What younger audiences may not know about 21 Jump Street is that it’s a remake of the 1987-1981 TV show of the same name, which starred a young Johnny Depp. As in the new movie, the cops met at 21 Jump Street and were part of an undercover team. I’ve watched a few episodes of the TV show and I’d like to watch more of it, especially after seeing the movie remake, which is more hilarious and raunchy than I thought it would be, but which definitely will please audiences.
The film starts out in 2005, and we see Schmidt (the newly svelte Jonah Hill, Moneyball) as a dork with braces. He musters up the courage to ask out one of the prettiest girls in school to the prom, only to be met with a look of pity from her and derision from her boyfriend, Jenko (Channing Tatum, The Vow). Flash-forward to present day, and both Schmidt (looking decidedly less dorky) and Jenko are in the police academy trying to become police officers. Jenko is great at the physical aspects like running, while Schmidt is great at the tests and quizzes they take, so they decide to team up to help each other, and become friends in the process. They’re assigned to patrol the park on bikes, but when they make their first drug bust, Schmidt loses his “perp” and Jenko fails to correctly read the Miranda rights, so the suspect is let free; it probably doesn’t help that Schmidt fires a few celebratory gunshots into the air as well, prompting all the park-goers to run in the opposite direction.
Because of their ineptitude, the two are assigned to 21 Jump Street, where they find that they will go undercover as high schoolers, trying to figure out who is selling the newest “it drug” at the high school; their goal is to prevent it from spreading to other schools. They soon find that high school is way different from when they graduated in 2005; for one, Schmidt becomes friends with the “popular kids,” who are into drama and saving the environment, while Jenko, albeit the more handsome of the two, ends up with the nerds, who helps him in his “App Chem” class, as he pronounces it (rather than “A.P. Chem”). The two must identify the school’s drug dealers so as to eventually find the supplier.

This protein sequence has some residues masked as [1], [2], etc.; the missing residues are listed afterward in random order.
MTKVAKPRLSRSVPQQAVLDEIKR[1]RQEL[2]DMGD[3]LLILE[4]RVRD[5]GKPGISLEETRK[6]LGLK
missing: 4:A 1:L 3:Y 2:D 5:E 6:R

This movie starts out fast and furious with the laughs, though they gradually taper off, getting stronger near the end of the film. In a weird way, the movie reminded me a little bit of Never Been Kissed, except in that movie Drew Barrymore’s character was a newswoman going undercover in high school, not a cop (and, coincidentally, James Franco was in that movie, and his brother, Dave, is in this one). Jenko was super popular the first time in high school but can’t “figure out” this new hierarchy, whereas Schmidt enjoys being in the “in-crowd” for once; in fact, he gets so wrapped up in high school that he often forgets their mission there.
Yes, see this film, but be aware it’s super raunchy (i.e., maybe not the best film for younger viewers to watch). It reminded me of another Jonah Hill movie, Superbad, especially in one scene where they throw a party; it’s almost like Hill’s character in that film is now grown up and a police officer, as the two characters are very similar. Tatum and Hill make a great pair together, even though their characters were not friends in high school, and I hope they do a sequel to 21 Jump Street, as the movie definitely leaves the possibility open at the end. The film was a lot sillier than I thought it would be, too, and you can get a sense of that from the trailer. 21 Jump Street is one of the better comedies I’ve seen in a while, and should attract a huge following based solely on Tatum and Hill’s star power; fans of the TV show will most likely enjoy this new remake as well.
21 Jump Street is in theaters today, March 16th, and is rated R with a runtime of 109 minutes.
*Author’s Note: I saw a screening of this film on February 9th. The version I saw may or may not be the final version.